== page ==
However, modern simulations carried out by Richard Thompson show that on 17/18 February, 3102 BC, the five geocentric planets occupied an arc of roughly 42°  in the sky and were scattered over three zodiacal signs – Aries, Pisces and Aquarius. This cannot be considered as a conjunction by any means. Far more spectacular ‘alignment’ of planets has occurred in the preceding and succeeding centuries. 

Most importantly, the Surya Siddhanta does not ever specify that such an alignment of planets took place at the beginning of the Kali Yuga. On the contrary, the Surya Siddhanta explicitly states that this conjunction of planets at 0°  of Aries takes place at the end of the Golden Age (Satya / Krita Yuga). The text states: “Now, at the end of the Golden Age (Krita Yuga), all the planets, by their mean motion – excepting however their nodes and apsides – are in conjunction in the first of Aries”[2] Unfortunately, however, this simple statement was misrepresented by some of the early commentators, in their eagerness to find an astronomical rationale for the 3102 BC date, and it has subsequently been promulgated as a fact.

The general understanding in ancient Hindu astronomy was that at the beginning of the present order of things, all the planets commenced their movement together at 0° of Aries; and all the planets return to the same position in the heavens, at certain fixed intervals, resulting in a universal conjunction. As per the Surya Siddhanta, this conjunction takes place at the end of the Golden Age.

Similar information regarding the conjunction of planets is also present in the ancient Greek texts. In the Timaeus, Plato refers to a “Perfect Year” which elapses at that moment when the sun, moon and the planets all return to the same relative position despite all their intervening reversals.[3] This idea was echoed by the 3rd century Roman writer Censorinus, who said that the orbits of the sun, moon and the five wandering planets complete one “Great Year of Heraclitus”, when they are brought back together at the same time to the same sign where once they were.[4] This “Great Year” which is known by various other names – “Perfect Year”, “Platonic Year”, “Supreme Year of Aristotle” etc. - was variously represented as being of 12,954 years (Cicero) or 10,800 years (Heraclitus) duration.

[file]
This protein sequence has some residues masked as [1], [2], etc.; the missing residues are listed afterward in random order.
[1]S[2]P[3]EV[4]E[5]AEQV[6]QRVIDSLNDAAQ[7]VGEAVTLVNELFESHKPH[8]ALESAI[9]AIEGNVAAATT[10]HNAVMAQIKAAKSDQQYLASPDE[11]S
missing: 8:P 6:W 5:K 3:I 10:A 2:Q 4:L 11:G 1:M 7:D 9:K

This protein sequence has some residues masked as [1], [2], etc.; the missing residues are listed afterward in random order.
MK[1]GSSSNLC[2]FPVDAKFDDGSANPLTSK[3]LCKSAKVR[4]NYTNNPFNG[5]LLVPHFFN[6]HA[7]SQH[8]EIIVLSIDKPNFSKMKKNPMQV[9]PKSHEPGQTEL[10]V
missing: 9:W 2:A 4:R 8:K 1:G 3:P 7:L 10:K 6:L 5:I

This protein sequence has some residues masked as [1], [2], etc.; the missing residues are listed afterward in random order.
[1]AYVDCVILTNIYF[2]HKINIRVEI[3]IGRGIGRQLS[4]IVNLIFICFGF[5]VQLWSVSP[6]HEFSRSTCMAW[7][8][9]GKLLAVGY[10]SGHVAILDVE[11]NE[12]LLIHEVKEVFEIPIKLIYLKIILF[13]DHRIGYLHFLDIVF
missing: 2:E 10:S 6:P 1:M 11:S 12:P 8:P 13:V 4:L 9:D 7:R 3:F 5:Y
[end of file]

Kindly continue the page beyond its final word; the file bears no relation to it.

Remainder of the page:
There can be no doubt that the 3102 BC date for the beginning of the Kali Yuga was not based on any information in the Surya Siddhanta or any other astronomical text. The date virtually pops out of nowhere. It is sometimes claimed that the date can be derived from a statement made by the noted astronomer Aryabhatta in the Sanskrit text Aryabhatiya, where he writes that:

“When sixty times sixty years (i.e. 3600 years) and three quarter Yugas had elapsed, twenty-three years had then passed since by birth.”

This means that Aryabhatta had composed the text when he was 23 years old and 3600 years of the current Yuga had elapsed. The problem here is that we do not know when Aryabhatta was born, or when he composed the Aryabhatiya. He does not even mention the Kali Yuga by name, and simply states that 3600 years of the Yuga had elapsed.  Scholars generally assume that the Kali Yuga had started in 3102 BCE, and then use this statement to justify that the Aryabhatiya was composed in 499 CE. However, we cannot use the reverse logic i.e. we cannot say that the Kali Yuga must have started in 3102 BCE since the Aryabhatiya was composed in 499 CE, for we do not know when Aryabhatta lived or completed his work.

Another source is the Aihole inscription of Pulakesin II of Badami, which was incised on the expiry of 3735 years after the Bharata war and 556 years of the Saka kings. If we take the beginning of the Saka Era as 78 CE, then the Bharata War took place in 3102 BCE, and the Kali Yuga, which started 35 years after the Bharata War, began on 3067 BCE. But we must remember that there is an Old Saka Era as well, whose beginning date is disputed, and for which various dates have been proposed by scholars ranging from 83 BCE – 383 BCE.